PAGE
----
By George Morris
It’s not every day I get asked to help locate someone, not knowing whether or not he is even alive. But when it involves returning a lost dog tag to a soldier? I’m all in.
In 2007, Elena Branzaru and her nephew, Zachary Trussell, were spending Memorial Day in downtown Baton Rouge, Louisiana, when they wandered to the edge of the Mississippi River.
“We were just messing around because we were on the levee,” Branzaru said. “We didn’t know what we were going to find.”
Lying amid broken glass, weeds, litter and driftwood near the Interstate 10 bridge was a dog tag that had been issued to Clarence A. Burke when he enlisted shortly after Japan’s Dec. 7, 1941, attack on Pearl Harbor. Burke, we would discover, hadn’t lived in Baton Rouge in more than a half-century.
Branzaru, who served in the Marine Corps from 1986 to 1989, recognized that the dog tag was real. She still carried hers. Burke’s tag was considerably weathered, with a dark brown patina on the front and some soil crusted on the back.
In addition to Burke’s name, the dog tag also listed his military service number, his next of kin, Izetta Burke, and a Baton Rouge address, 1040 Main St. They drove there, hoping a family member might still live there.
They found a law office.
They wanted to return it, so Branzaru e-mailed The Advocate, suggesting that a story might turn up Burke or one of his relatives.
Instead, some research turned up Burke himself. City directories from the 1930s and ’40s made it clear that Izetta Burke was Clarence’s mother. My wife, Sandy, who works at the River Center Branch Library, located 1930 Census records that identified the names of Burke’s father, Edward; brother, Robert; and sister, Billie.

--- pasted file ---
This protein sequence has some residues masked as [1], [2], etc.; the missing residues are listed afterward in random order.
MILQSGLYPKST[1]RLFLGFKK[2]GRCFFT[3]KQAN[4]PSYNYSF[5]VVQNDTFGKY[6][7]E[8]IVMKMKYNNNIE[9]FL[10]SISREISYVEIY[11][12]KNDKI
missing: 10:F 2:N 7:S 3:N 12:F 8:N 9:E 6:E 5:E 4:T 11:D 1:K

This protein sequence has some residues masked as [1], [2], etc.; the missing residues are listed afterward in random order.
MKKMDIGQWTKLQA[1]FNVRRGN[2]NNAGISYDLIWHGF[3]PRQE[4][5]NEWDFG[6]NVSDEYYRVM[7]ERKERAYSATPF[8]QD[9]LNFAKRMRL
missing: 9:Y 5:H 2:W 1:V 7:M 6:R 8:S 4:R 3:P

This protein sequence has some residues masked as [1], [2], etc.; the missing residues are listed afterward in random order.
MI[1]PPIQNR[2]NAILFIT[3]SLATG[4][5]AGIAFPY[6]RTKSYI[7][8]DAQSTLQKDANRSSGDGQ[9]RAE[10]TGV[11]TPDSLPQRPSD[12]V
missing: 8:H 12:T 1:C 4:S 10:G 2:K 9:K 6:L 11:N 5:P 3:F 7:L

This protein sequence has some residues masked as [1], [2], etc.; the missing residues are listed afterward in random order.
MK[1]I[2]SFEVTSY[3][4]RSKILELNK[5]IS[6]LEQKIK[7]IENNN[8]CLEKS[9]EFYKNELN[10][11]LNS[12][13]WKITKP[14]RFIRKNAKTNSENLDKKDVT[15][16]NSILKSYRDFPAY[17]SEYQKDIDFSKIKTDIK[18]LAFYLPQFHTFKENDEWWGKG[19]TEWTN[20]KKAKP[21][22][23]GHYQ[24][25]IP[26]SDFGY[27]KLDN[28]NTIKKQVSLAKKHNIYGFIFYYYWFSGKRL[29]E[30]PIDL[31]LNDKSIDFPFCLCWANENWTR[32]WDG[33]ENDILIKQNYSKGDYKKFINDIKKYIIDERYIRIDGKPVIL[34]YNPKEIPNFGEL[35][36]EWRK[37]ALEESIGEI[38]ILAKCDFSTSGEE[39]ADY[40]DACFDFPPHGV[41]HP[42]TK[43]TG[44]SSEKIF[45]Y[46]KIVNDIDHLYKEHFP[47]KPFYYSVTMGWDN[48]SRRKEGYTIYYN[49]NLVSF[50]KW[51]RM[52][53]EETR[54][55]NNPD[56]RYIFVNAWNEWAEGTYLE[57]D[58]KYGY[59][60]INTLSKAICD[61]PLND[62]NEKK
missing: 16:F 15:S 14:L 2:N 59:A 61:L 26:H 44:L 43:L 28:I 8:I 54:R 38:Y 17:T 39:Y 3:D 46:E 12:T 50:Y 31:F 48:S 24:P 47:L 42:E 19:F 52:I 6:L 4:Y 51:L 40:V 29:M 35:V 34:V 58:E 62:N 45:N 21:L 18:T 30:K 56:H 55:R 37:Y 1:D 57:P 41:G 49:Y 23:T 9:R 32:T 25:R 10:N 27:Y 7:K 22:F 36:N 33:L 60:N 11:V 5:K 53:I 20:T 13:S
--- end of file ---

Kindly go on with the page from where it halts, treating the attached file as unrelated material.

With that information, a newspaper database search found the obituary for Robert, who died in Baton Rouge in 2005, that listed Robert’s children. Rabenhorst Funeral Home contacted one of them, Joyce Murphey, of Baton Rouge, who helped me find Clarence Burke in Richardson, Texas.
After joining the Army Air Force, Burke went through a whirlwind basic training in Wichita Falls, Texas, then spent 40 days aboard the Queen Mary from Boston to Australia, where he was stationed for a year. He spent the rest of the war in stateside postings.
After the war, Burke returned to Baton Rouge and worked for National Cash Register until NCR transferred him to Jackson, Miss., in 1950. Except for a brief return to Baton Rouge, Burke has lived elsewhere, mostly in Texas.
Burke was stunned when I called to tell him his dog tag had turned up.
“Oh, my goodness!” Burke said. “For heaven’s sake. I just can’t imagine.”
Burke said he has no idea when his dog tag went missing.
“I’m 85 now, and can’t remember that far back,” he said.
So, how it ended up on the riverbank is a mystery. It might have landed in the city’s Devil’s Swamp landfill, from which rising and falling river levels could have washed it downstream.
Even though that question remains unanswered, Branzaru was happy to have found it. Speaking to Burke by telephone, she got his address and mailed it back to him.
“It’s just a piece of history, and I wanted my nephew to appreciate it, that it’s somebody’s history,” she said. “I now know how much it means to (Burke). He said, ‘I can’t believe you went to so much trouble.’ … If I didn’t have my dog tags and somebody called me 62 years later, you don’t think I would want to see what it looks like?
“We were just playing treasure hunt. The best part of this treasure is it actually gets to be returned to the owner.”